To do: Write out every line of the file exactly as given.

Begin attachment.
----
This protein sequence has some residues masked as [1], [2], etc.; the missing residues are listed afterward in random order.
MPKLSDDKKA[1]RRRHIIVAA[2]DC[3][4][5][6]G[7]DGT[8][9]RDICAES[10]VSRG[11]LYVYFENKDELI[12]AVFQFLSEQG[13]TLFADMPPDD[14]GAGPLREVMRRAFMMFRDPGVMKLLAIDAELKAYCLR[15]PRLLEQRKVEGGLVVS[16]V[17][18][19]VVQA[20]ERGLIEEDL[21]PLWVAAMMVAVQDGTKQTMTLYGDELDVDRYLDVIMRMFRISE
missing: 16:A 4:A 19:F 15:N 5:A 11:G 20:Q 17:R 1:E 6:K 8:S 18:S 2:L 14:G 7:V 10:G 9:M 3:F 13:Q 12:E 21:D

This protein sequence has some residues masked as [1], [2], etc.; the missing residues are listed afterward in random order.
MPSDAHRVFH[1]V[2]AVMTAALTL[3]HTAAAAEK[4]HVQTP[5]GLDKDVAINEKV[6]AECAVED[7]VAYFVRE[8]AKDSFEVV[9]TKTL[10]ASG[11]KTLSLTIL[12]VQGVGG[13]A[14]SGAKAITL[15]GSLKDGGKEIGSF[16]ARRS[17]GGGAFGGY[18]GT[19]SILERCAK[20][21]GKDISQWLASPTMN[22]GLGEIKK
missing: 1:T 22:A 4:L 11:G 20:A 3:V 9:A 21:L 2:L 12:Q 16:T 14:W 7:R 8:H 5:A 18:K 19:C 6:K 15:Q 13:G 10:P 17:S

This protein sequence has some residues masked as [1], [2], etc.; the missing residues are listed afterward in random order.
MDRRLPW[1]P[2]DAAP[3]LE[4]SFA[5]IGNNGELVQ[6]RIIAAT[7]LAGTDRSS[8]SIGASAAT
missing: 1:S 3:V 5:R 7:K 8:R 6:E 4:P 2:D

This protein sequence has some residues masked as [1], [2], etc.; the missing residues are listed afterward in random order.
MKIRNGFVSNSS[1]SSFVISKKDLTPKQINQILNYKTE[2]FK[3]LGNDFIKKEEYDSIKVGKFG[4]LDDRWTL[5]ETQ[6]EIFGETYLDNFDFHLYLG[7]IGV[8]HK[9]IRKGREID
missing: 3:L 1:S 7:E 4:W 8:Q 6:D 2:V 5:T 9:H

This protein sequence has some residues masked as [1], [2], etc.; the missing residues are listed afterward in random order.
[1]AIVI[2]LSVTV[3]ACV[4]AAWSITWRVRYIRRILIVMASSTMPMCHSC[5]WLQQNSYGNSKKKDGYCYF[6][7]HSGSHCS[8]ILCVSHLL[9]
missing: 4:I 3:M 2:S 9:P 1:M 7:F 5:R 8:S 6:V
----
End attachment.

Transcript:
This protein sequence has some residues masked as [1], [2], etc.; the missing residues are listed afterward in random order.
MPKLSDDKKA[1]RRRHIIVAA[2]DC[3][4][5][6]G[7]DGT[8][9]RDICAES[10]VSRG[11]LYVYFENKDELI[12]AVFQFLSEQG[13]TLFADMPPDD[14]GAGPLREVMRRAFMMFRDPGVMKLLAIDAELKAYCLR[15]PRLLEQRKVEGGLVVS[16]V[17][18][19]VVQA[20]ERGLIEEDL[21]PLWVAAMMVAVQDGTKQTMTLYGDELDVDRYLDVIMRMFRISE
missing: 16:A 4:A 19:F 15:N 5:A 11:G 20:Q 17:R 1:E 6:K 8:S 18:S 2:L 14:G 7:V 10:G 9:M 3:F 13:Q 12:E 21:D

This protein sequence has some residues masked as [1], [2], etc.; the missing residues are listed afterward in random order.
MPSDAHRVFH[1]V[2]AVMTAALTL[3]HTAAAAEK[4]HVQTP[5]GLDKDVAINEKV[6]AECAVED[7]VAYFVRE[8]AKDSFEVV[9]TKTL[10]ASG[11]KTLSLTIL[12]VQGVGG[13]A[14]SGAKAITL[15]GSLKDGGKEIGSF[16]ARRS[17]GGGAFGGY[18]GT[19]SILERCAK[20][21]GKDISQWLASPTMN[22]GLGEIKK
missing: 1:T 22:A 4:L 11:G 20:A 3:V 9:A 21:L 2:L 12:Q 16:T 14:W 7:R 8:H 5:A 18:K 19:C 6:K 15:Q 13:G 10:P 17:S

This protein sequence has some residues masked as [1], [2], etc.; the missing residues are listed afterward in random order.
MDRRLPW[1]P[2]DAAP[3]LE[4]SFA[5]IGNNGELVQ[6]RIIAAT[7]LAGTDRSS[8]SIGASAAT
missing: 1:S 3:V 5:R 7:K 8:R 6:E 4:P 2:D

This protein sequence has some residues masked as [1], [2], etc.; the missing residues are listed afterward in random order.
MKIRNGFVSNSS[1]SSFVISKKDLTPKQINQILNYKTE[2]FK[3]LGNDFIKKEEYDSIKVGKFG[4]LDDRWTL[5]ETQ[6]EIFGETYLDNFDFHLYLG[7]IGV[8]HK[9]IRKGREID
missing: 3:L 1:S 7:E 4:W 8:Q 6:D 2:V 5:T 9:H

This protein sequence has some residues masked as [1], [2], etc.; the missing residues are listed afterward in random order.
[1]AIVI[2]LSVTV[3]ACV[4]AAWSITWRVRYIRRILIVMASSTMPMCHSC[5]WLQQNSYGNSKKKDGYCYF[6][7]HSGSHCS[8]ILCVSHLL[9]
missing: 4:I 3:M 2:S 9:P 1:M 7:F 5:R 8:S 6:V